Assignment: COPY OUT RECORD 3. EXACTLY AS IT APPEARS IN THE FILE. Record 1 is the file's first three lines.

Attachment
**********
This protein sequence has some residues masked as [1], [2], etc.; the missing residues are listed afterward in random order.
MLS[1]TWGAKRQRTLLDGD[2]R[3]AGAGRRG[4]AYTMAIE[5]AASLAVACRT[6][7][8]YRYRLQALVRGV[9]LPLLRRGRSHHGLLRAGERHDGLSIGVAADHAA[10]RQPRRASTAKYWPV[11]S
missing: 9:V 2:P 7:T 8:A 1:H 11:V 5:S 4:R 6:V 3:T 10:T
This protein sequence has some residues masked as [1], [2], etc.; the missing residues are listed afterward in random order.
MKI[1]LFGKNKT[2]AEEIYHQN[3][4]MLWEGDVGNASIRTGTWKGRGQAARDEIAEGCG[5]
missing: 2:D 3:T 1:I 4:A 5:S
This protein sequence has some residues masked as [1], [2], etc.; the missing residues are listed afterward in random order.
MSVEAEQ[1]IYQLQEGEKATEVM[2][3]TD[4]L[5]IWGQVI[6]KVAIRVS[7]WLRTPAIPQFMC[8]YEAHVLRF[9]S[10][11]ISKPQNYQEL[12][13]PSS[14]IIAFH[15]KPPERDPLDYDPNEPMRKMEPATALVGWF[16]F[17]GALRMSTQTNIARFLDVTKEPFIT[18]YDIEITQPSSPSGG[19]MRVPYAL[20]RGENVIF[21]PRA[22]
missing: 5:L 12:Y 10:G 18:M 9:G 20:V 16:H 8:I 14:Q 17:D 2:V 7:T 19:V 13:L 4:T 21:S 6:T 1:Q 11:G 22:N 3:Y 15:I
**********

This protein sequence has some residues masked as [1], [2], etc.; the missing residues are listed afterward in random order.
MSVEAEQ[1]IYQLQEGEKATEVM[2][3]TD[4]L[5]IWGQVI[6]KVAIRVS[7]WLRTPAIPQFMC[8]YEAHVLRF[9]S[10][11]ISKPQNYQEL[12][13]PSS[14]IIAFH[15]KPPERDPLDYDPNEPMRKMEPATALVGWF[16]F[17]GALRMSTQTNIARFLDVTKEPFIT[18]YDIEITQPSSPSGG[19]MRVPYAL[20]RGENVIF[21]PRA[22]
missing: 5:L 12:Y 10:G 18:M 9:G 20:V 16:H 8:I 14:Q 17:D 2:V 7:T 19:V 13:L 4:T 21:S 6:T 1:Q 11:G 22:N 3:Y 15:I